Monday, January 13, 2014

Marriage Advice

My younger sister was married this last weekend to a wonderful man. In their guest registry, it asked for a simple message of advice or thoughts on marriage. I know I wrote something but I'm not good "off the cuff" and I've been wondering about what I wrote since then and wondered if it was "enough." Marriage between a man and a woman is the most sacred trust our Father in Heaven has given us. It is this union that brings children to the world and links together generations. I wanted to share what I really wish I would have written when I signed our names to the book

1. Always put God first. A marriage is like a perfect triangle with God at the top point and the couple at the bottom two points, neither one being more important than another but always equal. When I think about the choices I make in my life, I always ask first if it is something my Father in Heaven wants for me, if I think it is, then I consider how my spouse will feel about it before making a decision.

2. Always put your spouse before yourself. This doesn't mean that you should submit to every need/desire of your spouse, it means that you respect their opinion and feelings before making a decision that may affect the both of you (and isn't that most every decision you make after you get married?) When both spouses follow this guideline, there will always be moments of give and take. There is a balance between getting what I want/need and what he wants/needs.

3. Never stop dating. When we were newlyweds and had no children, every night felt like date night when we were at home. So, we made sure that a night was specified as date night where we got dressed and went somewhere together. Sometimes it was out with friends, sometimes just out for a walk, but always together. Dating was tough when the budget was tight but it always happened. When we had small children at home and my husband was working full time and going to school full time, we knew that we needed a regular reminder that our marriage was first and foremost in our lives. I remember searching for coins in the seat cushions and under the front seat of the car so we could buy a giant soda at the gas station and drive our car to the end of the airport runway to watch the fighter jets take off and land. We discussed kids, talked about our responsibilities and dreamed of the future. Even now with eight children, hectic church callings and a myriad of volunteer responsibilities, we make time to go out every single week and reconnect as a couple.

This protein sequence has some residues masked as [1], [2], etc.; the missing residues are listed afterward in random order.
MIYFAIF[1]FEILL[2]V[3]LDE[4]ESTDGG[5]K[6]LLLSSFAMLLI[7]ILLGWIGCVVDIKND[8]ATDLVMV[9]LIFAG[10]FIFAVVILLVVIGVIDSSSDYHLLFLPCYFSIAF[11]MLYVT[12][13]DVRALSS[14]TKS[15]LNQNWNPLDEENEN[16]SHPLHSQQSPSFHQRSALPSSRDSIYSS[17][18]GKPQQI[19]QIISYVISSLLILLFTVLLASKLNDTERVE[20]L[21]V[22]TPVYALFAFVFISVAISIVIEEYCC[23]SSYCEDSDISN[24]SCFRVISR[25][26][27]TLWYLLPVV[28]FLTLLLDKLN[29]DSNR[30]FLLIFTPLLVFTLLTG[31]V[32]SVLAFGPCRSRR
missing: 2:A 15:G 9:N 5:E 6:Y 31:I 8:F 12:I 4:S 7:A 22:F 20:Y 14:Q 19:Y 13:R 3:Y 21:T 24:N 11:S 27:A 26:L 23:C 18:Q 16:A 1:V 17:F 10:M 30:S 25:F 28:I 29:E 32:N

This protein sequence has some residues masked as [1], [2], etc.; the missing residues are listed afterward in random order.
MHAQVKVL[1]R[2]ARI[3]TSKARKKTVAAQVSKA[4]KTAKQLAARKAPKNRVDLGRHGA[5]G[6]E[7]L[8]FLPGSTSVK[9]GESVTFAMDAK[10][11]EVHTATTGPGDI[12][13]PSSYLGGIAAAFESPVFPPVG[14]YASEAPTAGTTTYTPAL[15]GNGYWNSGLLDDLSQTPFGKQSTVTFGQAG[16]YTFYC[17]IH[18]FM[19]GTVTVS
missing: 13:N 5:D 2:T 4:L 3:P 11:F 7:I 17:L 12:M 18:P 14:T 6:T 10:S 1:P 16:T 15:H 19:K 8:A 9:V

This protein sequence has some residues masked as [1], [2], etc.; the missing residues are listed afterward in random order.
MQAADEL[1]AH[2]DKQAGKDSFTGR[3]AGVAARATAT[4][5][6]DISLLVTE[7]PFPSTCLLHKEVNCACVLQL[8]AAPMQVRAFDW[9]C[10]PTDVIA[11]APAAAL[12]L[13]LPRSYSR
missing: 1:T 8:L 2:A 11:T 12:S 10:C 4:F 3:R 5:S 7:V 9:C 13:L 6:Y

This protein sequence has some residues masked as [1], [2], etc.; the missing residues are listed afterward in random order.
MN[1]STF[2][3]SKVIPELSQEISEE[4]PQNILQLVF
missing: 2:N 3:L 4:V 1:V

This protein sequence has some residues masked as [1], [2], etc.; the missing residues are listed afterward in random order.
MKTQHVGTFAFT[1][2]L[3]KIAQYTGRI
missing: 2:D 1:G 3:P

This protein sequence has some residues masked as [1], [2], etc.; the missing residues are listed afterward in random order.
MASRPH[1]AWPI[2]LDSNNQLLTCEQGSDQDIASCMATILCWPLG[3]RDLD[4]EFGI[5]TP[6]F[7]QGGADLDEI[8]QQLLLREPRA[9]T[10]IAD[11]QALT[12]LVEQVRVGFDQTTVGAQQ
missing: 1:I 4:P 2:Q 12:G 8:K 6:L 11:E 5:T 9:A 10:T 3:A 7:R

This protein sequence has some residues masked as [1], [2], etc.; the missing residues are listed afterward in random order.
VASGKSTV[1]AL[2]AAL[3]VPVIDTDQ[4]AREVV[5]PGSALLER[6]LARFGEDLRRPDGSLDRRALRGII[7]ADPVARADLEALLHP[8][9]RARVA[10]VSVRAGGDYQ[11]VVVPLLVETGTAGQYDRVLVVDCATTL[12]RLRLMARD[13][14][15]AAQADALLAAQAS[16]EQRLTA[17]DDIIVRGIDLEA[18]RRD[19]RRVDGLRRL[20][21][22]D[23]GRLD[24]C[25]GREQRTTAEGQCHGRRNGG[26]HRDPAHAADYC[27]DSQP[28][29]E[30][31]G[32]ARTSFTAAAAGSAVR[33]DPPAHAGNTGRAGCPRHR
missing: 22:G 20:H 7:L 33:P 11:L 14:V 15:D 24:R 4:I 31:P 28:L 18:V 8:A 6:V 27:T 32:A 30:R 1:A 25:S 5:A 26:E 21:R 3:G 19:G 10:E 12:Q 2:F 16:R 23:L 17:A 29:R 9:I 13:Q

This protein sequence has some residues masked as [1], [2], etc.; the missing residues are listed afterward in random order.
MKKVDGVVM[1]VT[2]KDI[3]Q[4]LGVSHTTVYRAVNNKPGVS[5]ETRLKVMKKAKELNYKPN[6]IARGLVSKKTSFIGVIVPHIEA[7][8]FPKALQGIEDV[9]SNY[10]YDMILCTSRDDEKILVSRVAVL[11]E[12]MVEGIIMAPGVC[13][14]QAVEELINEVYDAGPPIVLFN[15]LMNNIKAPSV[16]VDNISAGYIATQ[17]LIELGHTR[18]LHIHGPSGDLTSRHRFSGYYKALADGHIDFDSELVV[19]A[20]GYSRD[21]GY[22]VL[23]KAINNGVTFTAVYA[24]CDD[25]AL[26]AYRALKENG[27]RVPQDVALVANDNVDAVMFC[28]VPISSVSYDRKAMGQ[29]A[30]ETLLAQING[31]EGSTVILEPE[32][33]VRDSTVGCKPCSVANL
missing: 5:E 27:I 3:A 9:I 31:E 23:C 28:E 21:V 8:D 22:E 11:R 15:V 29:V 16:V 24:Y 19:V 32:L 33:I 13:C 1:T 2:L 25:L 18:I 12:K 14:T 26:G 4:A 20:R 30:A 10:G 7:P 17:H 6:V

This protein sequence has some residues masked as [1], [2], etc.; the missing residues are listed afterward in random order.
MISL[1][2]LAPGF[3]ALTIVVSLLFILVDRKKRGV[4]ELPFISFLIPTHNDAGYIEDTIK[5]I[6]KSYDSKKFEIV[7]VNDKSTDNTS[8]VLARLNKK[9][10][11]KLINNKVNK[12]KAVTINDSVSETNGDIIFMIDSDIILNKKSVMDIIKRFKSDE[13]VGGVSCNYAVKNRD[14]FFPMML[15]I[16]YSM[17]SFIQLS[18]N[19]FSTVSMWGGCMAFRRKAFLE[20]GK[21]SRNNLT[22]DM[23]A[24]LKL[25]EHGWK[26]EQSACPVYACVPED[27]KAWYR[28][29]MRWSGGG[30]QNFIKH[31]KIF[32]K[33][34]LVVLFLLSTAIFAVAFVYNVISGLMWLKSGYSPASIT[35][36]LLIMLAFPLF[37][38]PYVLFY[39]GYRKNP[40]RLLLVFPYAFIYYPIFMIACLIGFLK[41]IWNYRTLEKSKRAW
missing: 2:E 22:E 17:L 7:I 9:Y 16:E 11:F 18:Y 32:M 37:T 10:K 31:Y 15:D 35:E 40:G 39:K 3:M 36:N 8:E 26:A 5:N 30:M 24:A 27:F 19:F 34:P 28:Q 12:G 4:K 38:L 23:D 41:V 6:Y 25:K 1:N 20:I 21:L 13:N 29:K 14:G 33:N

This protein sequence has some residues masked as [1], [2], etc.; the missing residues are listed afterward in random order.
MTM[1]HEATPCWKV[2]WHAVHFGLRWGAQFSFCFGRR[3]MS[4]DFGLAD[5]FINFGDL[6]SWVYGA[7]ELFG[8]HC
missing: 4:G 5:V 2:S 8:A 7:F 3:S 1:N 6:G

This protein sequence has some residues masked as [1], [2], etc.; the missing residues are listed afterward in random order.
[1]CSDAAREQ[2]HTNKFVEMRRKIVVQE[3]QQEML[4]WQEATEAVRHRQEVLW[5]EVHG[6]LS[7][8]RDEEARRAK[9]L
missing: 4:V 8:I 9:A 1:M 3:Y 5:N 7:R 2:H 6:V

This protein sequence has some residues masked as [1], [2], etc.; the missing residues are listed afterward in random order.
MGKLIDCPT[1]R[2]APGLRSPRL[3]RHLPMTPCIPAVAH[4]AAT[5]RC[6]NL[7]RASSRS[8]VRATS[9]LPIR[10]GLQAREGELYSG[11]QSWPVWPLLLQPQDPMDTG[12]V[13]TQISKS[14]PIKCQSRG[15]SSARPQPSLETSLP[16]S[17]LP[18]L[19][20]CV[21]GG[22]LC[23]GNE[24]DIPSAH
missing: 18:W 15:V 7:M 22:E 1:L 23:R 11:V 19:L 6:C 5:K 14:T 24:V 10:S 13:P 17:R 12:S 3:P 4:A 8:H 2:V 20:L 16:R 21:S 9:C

4. Forgive and let go of the trivial. As I've matured, I've realized that the pile of dirty clothes left on the floor is minor compared to the eternity of our marriage. Sometimes things get said that are unintentionally unkind. Don't be on the lookout to be offended or you will be. Be the first to forgive but don't be a martyr. Make your feelings known and move on. If you are the one who has offended, apologize and try harder to be better. I know the old saying is "If mama ain't happy, ain't nobody happy" but it goes both ways.

5. Be intimate as often as possible. ('m not talking only about the bedroom either.) I would hope that no matter your age, your size, or your ability, you will continue to find ways to be intimate with your spouse. Intimacy is the glue to a great marriage. Hold hands, kiss in the kitchen, cuddle on the couch, and always sit next to each other at church no matter how many children are on the bench with you. Non sexual touch might be equally important as intimacy. On a similar note, I appreciate the counsel we were given before our marriage to never
use sex as a bartering tool. For example, "I'll buy you a dress if you will have sex with me." This cheapens  intimacy and can lead to feelings of resentment and low self worth. I could go on about this but I'm so grateful for that advice.

We also don't joke about our threaten divorce...ever. Being married is hard work but the rewards are heavenly. I like to think that my marriage is proof that these simple rules can work when both partners choose to live by them. After 22 years, I still try every day to make an effort to be the wife my husband wants me to be and he in turn does the same for me. When we both do that, we end up being the best spouse possible and we are better individuals for it. Marriage is the most second most selfless partnership you will ever know (the first being when you have kids and then you really learn what being selfless is all about, but at least you will be selfless together as a couple and that's a great place to be too.)

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